Training to reach muscle Failure with Low and High Loads
There are less and less doubts about the need to keep adequate levels of strength and muscle mass for health.
Understanding fatigue after playing a football game and the recovery profiles of biological systems are two key elements to improve training programmes and reduce players’ injuries. The number of official matches that professional players play each season has significantly increased in the last few years. Apart from the regular league matches, the top teams have to play European competitions, other local championships, or international games with their corresponding national teams. If in the 1970s the number of games that the European Cup Champion team played reached 40, in the last few years, this number has gone up to 70 matches. For example, in the season 2018/2019, F.C. Barcelona played 60 official games, meaning a game each 4.5 days; taking into account that on several occasions, two games are played in 3 days. Trips and training sessions should also be included: as more than 250 annual training sessions can be done. Game overload is a threat to team performance.1,2
Are 72 hours between two games enough for recovery? Should there be more resting periods? A recent publication has analysed the effect on fatigue while playing a football game, and how the players’ recovery evolves in different physiological, neuromuscular, technical, and biomechanical parameters and perceptive responses.3 To do so, they studied acute and residual fatigue for five different moments: during rest, during a match, and after the game during the next 24, 48 and 72 hours. Conclusions are based on the revision of 77 research articles that should meet the following criteria: to be published in English, longitudinal studies in regard to football players, the duration of the match should be longer than 45 minutes and the data collection protocol should be validated.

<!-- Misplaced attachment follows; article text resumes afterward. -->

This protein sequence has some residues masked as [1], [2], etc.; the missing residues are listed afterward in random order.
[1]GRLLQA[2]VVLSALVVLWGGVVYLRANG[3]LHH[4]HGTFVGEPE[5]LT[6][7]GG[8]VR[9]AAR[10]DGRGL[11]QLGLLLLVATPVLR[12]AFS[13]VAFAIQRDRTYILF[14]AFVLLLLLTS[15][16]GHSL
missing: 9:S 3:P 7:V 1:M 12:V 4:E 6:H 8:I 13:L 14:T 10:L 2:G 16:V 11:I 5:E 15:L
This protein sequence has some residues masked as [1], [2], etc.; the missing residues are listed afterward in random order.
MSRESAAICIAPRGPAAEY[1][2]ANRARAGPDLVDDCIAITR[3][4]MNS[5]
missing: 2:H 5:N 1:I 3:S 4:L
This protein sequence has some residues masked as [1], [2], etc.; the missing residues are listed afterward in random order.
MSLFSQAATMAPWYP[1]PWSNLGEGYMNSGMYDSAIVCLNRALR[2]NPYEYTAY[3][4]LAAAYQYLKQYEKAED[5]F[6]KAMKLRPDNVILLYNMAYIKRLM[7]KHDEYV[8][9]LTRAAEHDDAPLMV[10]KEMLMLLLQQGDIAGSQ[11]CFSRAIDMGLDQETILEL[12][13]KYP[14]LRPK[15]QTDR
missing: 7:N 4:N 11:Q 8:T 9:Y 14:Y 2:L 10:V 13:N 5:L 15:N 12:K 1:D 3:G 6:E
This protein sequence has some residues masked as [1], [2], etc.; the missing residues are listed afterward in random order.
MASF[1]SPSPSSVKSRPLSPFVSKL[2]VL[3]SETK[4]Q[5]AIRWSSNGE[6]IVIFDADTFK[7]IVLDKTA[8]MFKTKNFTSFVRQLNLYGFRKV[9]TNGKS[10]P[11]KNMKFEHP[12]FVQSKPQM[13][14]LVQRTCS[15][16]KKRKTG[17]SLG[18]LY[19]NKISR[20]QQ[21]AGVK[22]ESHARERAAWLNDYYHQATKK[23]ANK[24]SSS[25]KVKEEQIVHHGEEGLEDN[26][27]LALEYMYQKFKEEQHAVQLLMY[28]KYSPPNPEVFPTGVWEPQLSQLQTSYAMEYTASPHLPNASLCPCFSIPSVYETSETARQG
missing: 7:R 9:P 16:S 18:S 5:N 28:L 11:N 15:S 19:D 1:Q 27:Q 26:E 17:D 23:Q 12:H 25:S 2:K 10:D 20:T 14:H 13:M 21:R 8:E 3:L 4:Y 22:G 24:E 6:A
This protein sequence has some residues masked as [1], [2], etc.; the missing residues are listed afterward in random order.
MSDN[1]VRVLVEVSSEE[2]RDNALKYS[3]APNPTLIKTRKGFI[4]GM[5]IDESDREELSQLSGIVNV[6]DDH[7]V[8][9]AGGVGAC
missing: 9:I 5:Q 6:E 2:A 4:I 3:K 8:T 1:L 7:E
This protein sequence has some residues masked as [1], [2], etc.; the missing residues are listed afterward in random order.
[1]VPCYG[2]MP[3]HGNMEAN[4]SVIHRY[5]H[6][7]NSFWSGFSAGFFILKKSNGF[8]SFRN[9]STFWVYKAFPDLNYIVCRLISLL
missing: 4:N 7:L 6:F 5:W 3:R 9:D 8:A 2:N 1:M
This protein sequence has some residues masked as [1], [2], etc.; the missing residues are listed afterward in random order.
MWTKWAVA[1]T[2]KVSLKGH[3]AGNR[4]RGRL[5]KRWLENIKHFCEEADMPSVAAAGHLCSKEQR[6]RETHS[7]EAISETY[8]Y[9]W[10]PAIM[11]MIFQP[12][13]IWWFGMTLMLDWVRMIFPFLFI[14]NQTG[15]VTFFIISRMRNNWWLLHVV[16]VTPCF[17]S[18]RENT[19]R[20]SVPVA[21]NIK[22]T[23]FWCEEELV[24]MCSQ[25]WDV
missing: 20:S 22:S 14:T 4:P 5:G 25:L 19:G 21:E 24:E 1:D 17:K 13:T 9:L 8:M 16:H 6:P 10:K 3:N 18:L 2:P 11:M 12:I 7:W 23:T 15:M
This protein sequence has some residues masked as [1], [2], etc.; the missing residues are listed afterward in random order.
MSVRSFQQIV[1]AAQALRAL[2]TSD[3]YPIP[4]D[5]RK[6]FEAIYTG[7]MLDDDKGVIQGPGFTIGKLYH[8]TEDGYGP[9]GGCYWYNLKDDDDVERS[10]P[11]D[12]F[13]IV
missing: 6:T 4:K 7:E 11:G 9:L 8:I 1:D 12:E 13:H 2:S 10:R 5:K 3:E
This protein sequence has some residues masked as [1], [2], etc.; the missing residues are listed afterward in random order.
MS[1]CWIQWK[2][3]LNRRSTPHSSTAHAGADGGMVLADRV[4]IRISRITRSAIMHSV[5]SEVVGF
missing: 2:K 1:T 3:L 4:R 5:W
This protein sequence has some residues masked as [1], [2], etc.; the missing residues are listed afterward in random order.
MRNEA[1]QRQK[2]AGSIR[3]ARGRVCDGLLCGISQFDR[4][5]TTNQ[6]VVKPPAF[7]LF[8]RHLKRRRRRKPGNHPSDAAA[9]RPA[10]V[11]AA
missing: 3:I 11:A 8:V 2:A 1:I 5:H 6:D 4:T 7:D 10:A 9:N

The results of the review suggest some very relevant conclusions.
Figure 1 presents the evolution in rest, immediately after and one (G+24h), two (G+48h) and three (G+72h) days after the game in regard to some neuromuscular, biomechanical, physical performance and perceptive response indicators.
In any case, these results should be taken with caution, as (i) most of the studies reviewed have controlled the players’ recovery after the game and within the following 24 hours, (ii) the analysed teams have different competitive levels, (iii) no differentiation has been made between men and women and (iv) climate conditions have not been taken into account.
In conclusion, while some parameters (for example, hormonal and technical) are completely recovered, it seems that a period of 72 hours after the game might not be enough to completely recover the homoeostatic balance (for example, muscle damage, physical condition, and welfare perception). The recovery period cannot consist of a single strategy for all of the athlete’s systems. Caution should also be applied with training loads proposed in this recovery window, as they could be harmful to obtain an optimal restoration of the athletes’ abilities. Medical personnel and coaching staff should implement methods that can optimise the player’s physiological and psychological condition. The load control in the game could help to better estimate the real effect of the competition on residual and acute fatigue. The long recovery period that characterises the CMJ, the hamstring strength, the CK and the DOMS suggest that these parameters could be included in a battery of tests to control recovery. Moreover, nutritional values are very important to ease recovery. Other additional measures could be, according to ”At the Limit: Player Workload in Elite Professional Men’s Football report”,4 developed by FIFPro and the consensus of the International Olympic Committee: (i) Implement a 96 hours rest period between two games; (ii) introduce mandatory breaks of 4 weeks off-season and of 2 weeks mid-season; and (iii) consider the possibility of imposing an annual cap of games for each player in order to protect their health and performance.
Carlos Lago Peñas
1 Ekstrand J, Waldén M, Hägglund MA. Congested football calendar and the wellbeing of players: correlation between game exposure of European footballers before the World Cup 2002 and their injuries and performances during that World Cup. Br J Sports Med 2004; 38:493-7
2 Ekstrand J, Waldén M, Hägglund M. Hamstring injuries have increased by 4% annually in men’s professional football, since 2001: a 13-year longitudinal analysis of the UEFA Elite Club injury study. Br J Sports Med 2016; 50:731–7.
3 Silva JR, Rumpf MC, Hertzog M, Castagna C, Farooq A, Girad, O, Hader K. acute and residual soccer match-related fatigue: a systematic review and meta-analysis. Sport Psychol 2018; 48: 539-583.